For years, pastry chef Thoa Nguyen dreamed of running her own Parisian-style, Asian-fusion bakery in Colorado. It just took a family business, a few years and the perfect spot to finally bring Banh & Butter Bakery Cafe to fruition at 9935 East Colfax Avenue.
“It was like a whole five-year plan,” says Nguyen. “I left the family business, worked at Whole Foods to learn the corporate side, went to the Escoffier School of Culinary Arts and worked as a pasty instructor. All this gave me time to work on the business plan.”
The first time Nguyen really embraced French pastry art was in 2010, when she left Denver for France in order to go to school. She fell in love with the delicate layers of pastry, flaky croissants and iconic baguettes. She knew then that of all the food to make, it was French pastry that held her heart.
She also knew she wanted to bring those skills back home. While she was overseas, her parents, who used to own New Saigon Vietnamese restaurant, started to build out New Saigon Bakery with the idea that their daughter would take over when she returned home and have her dream bakery. But it didn’t turn out that way.
“My mom let me create a menu and take care of my French pastry and the cake side, and she took care of the banh mi,” says Nguyen of New Saigon Bakery. “But because of the reputation the banh mi had, there was nothing we made that I could really bring my French experience to.”
She did make a splash with her picture-perfect crepe cakes, their delicate layers towering up to create sweet rainbows and chocolate masterpieces. But while Nguyen loves crepe cakes, it became the only thing she was doing at New Saigon. Everyone wanted one, and since she was alone on the bakery side, there wasn’t any time left for those flaky, buttery pastries and laminated doughs she longed to make.
“New Saigon was a family vision, not my vision, and my parents knew I had plans and I was looking for my own space,” notes Nguyen, who found it hard to leave the business her parents built for her but knew she needed her own project. “I couldn’t put in my French skills, since it’s more about Vietnamese baking.”
With Banh & Butter, she wanted to use the French techniques she learned while adding a bit of her own culture into the mix. That’s why guests can get a slice of her signature crepe cake as well as an ube-mochi cupcake and a perfect almond croissant along with a matcha-infused cruffin, which is a cross between a muffin and a croissant. The spot also serves banh mi alongside classic Parisian-style ham and butter sandwiches. Nguyen uses the same bread recipe as New Saigon does, but with a slight hydration tweak so that the baguettes come out more like the ones in France instead of the large, flaky, hoagie-like rolls at her parents’ place. Both are delicious, but unique to each spot.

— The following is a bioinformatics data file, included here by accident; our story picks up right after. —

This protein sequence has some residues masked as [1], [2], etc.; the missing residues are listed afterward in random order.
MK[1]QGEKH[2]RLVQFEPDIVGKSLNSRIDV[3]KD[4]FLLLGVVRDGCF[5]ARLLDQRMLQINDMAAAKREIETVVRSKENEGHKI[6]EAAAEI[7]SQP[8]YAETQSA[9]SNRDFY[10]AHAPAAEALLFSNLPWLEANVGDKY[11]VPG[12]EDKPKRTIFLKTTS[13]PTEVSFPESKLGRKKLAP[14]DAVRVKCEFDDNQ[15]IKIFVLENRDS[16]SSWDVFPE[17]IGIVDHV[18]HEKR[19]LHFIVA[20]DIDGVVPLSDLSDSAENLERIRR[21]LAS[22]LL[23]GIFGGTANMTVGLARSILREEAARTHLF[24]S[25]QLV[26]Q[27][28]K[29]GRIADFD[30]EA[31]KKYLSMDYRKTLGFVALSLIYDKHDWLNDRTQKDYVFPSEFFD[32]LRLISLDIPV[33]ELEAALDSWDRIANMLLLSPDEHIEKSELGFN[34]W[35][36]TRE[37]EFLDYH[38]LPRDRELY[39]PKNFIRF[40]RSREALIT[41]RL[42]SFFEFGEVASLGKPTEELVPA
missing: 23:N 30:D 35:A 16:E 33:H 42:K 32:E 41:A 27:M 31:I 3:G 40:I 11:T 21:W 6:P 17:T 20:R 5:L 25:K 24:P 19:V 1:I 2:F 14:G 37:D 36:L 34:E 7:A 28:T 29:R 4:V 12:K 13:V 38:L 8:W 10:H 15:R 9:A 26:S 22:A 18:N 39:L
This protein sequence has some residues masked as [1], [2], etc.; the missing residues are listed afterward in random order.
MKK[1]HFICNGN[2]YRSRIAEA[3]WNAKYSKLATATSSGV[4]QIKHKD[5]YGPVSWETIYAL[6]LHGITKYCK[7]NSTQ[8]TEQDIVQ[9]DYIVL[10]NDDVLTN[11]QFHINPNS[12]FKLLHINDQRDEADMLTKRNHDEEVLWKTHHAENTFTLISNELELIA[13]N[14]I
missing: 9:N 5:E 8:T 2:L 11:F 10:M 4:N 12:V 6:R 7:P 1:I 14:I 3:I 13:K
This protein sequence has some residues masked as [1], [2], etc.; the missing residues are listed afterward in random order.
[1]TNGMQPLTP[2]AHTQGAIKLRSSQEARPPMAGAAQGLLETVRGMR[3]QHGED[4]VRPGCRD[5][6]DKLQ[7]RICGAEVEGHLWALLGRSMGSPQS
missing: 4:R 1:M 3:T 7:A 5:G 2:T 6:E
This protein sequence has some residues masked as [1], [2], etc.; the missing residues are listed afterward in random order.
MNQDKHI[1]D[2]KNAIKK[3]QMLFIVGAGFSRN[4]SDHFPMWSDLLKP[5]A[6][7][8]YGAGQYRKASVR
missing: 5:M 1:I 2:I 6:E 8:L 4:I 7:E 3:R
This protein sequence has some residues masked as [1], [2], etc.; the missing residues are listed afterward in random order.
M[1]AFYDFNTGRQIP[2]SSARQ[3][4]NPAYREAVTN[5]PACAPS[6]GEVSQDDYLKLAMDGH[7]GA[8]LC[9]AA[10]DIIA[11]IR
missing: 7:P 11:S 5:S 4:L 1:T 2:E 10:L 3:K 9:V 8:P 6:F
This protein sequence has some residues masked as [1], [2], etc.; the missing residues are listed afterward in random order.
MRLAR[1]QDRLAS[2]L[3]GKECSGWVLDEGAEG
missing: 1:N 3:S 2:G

“I remember walking in Lyon [France]and every bakery had a baguette sandwich that you get on the go and eat,” recalls Nguyen.
Nguyen found her dream bakery in the former Third Culture space on East Colfax next to Baba & Pop’s Pierogi. The area has slowly been transforming into an arts district, something that both enticed her and helped her decide what kind of vibe she wanted. The idea, she says, is to build a community around the cafe and support artists like herself. After all, she adds, a pastry chef is an artist, too.
Inside, among the cases laden with artfully crafted pastries in hues of purple, pink, brown, green and tan, art by local creators lines the walls. In one corner, shelves of beautiful plants curated by Living Decor Store take up residence, along with pots and even more photos and paintings. All of it is available for purchase, and this aspect is something Nguyen wants to continue to grow and promote in her bakery.
Not only does Nguyen run her own bakery now, but her sister, An Nguyen, owns Savory Vietnam (2200 West Alameda Avenue), Westword’s 2022 Best of Denver pick for Best Vietnamese Restaurant. New Saigon Bakery is still going strong, too, with her parents running the show and churning out those popular banh mi sandwiches and other Vietnamese goodies. As for her parents, Nguyen says they love her new bakery and cafe and are very proud of what she has built — and based on the lines on a recent Saturday, the neighborhood is happy she’s there, too.
Banh & Butter is located at 9935 East Colfax Avenue and is open from 8 am to 4 pm Sunday through Thursday and 8 am to 6 pm Friday and Saturday. For more information, visit banhandbutter.com.